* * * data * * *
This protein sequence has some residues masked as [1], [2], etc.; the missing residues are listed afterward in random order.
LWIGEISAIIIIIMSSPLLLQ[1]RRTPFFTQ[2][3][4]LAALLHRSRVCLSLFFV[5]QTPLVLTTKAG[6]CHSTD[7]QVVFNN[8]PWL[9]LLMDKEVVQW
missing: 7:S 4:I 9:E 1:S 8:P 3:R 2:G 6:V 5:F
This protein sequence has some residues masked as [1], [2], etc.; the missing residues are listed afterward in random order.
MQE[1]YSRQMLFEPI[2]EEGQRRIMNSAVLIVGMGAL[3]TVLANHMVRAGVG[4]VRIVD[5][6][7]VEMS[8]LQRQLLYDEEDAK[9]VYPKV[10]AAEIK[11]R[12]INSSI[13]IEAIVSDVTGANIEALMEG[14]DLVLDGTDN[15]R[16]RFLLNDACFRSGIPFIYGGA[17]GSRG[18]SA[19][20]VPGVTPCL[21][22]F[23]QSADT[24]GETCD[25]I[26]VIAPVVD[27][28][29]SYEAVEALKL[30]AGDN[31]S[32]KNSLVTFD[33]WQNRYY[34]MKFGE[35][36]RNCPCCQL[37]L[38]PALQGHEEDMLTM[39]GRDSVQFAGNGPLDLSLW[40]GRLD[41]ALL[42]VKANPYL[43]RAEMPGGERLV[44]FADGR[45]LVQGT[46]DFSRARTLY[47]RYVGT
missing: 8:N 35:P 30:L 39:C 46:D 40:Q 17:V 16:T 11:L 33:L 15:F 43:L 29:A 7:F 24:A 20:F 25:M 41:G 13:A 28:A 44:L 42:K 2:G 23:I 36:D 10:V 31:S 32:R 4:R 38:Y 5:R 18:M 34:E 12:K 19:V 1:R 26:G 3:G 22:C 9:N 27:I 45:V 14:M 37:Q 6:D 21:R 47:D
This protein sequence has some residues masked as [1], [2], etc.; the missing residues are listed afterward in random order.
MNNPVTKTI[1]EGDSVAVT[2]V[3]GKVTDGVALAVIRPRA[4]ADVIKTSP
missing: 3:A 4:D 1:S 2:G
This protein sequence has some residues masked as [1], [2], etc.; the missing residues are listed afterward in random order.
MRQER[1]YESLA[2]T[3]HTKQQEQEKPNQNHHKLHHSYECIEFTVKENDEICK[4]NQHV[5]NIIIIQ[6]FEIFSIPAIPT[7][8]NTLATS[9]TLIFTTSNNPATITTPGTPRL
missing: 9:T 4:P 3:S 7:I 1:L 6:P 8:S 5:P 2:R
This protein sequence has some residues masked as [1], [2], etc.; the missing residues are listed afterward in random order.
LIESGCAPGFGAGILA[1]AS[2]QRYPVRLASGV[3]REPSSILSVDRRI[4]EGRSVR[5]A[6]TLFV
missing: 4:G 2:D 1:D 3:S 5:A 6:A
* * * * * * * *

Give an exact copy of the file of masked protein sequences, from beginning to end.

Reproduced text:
This protein sequence has some residues masked as [1], [2], etc.; the missing residues are listed afterward in random order.
LWIGEISAIIIIIMSSPLLLQ[1]RRTPFFTQ[2][3][4]LAALLHRSRVCLSLFFV[5]QTPLVLTTKAG[6]CHSTD[7]QVVFNN[8]PWL[9]LLMDKEVVQW
missing: 7:S 4:I 9:E 1:S 8:P 3:R 2:G 6:V 5:F
This protein sequence has some residues masked as [1], [2], etc.; the missing residues are listed afterward in random order.
MQE[1]YSRQMLFEPI[2]EEGQRRIMNSAVLIVGMGAL[3]TVLANHMVRAGVG[4]VRIVD[5][6][7]VEMS[8]LQRQLLYDEEDAK[9]VYPKV[10]AAEIK[11]R[12]INSSI[13]IEAIVSDVTGANIEALMEG[14]DLVLDGTDN[15]R[16]RFLLNDACFRSGIPFIYGGA[17]GSRG[18]SA[19][20]VPGVTPCL[21][22]F[23]QSADT[24]GETCD[25]I[26]VIAPVVD[27][28][29]SYEAVEALKL[30]AGDN[31]S[32]KNSLVTFD[33]WQNRYY[34]MKFGE[35][36]RNCPCCQL[37]L[38]PALQGHEEDMLTM[39]GRDSVQFAGNGPLDLSLW[40]GRLD[41]ALL[42]VKANPYL[43]RAEMPGGERLV[44]FADGR[45]LVQGT[46]DFSRARTLY[47]RYVGT
missing: 8:N 35:P 30:L 39:C 46:D 40:Q 17:V 16:T 11:L 33:L 15:F 43:L 29:A 7:F 24:A 20:F 25:M 41:G 13:A 28:A 44:L 42:K 2:G 23:I 36:D 10:V 31:S 32:R 4:R 38:Y 5:R 18:M 34:E 12:K 19:V 1:R 26:G 3:G 22:C 9:N 27:I 45:V 14:M 37:Q 6:D 21:R 47:D
This protein sequence has some residues masked as [1], [2], etc.; the missing residues are listed afterward in random order.
MNNPVTKTI[1]EGDSVAVT[2]V[3]GKVTDGVALAVIRPRA[4]ADVIKTSP
missing: 3:A 4:D 1:S 2:G
This protein sequence has some residues masked as [1], [2], etc.; the missing residues are listed afterward in random order.
MRQER[1]YESLA[2]T[3]HTKQQEQEKPNQNHHKLHHSYECIEFTVKENDEICK[4]NQHV[5]NIIIIQ[6]FEIFSIPAIPT[7][8]NTLATS[9]TLIFTTSNNPATITTPGTPRL
missing: 9:T 4:P 3:S 7:I 1:L 6:P 8:S 5:P 2:R
This protein sequence has some residues masked as [1], [2], etc.; the missing residues are listed afterward in random order.
LIESGCAPGFGAGILA[1]AS[2]QRYPVRLASGV[3]REPSSILSVDRRI[4]EGRSVR[5]A[6]TLFV
missing: 4:G 2:D 1:D 3:S 5:A 6:A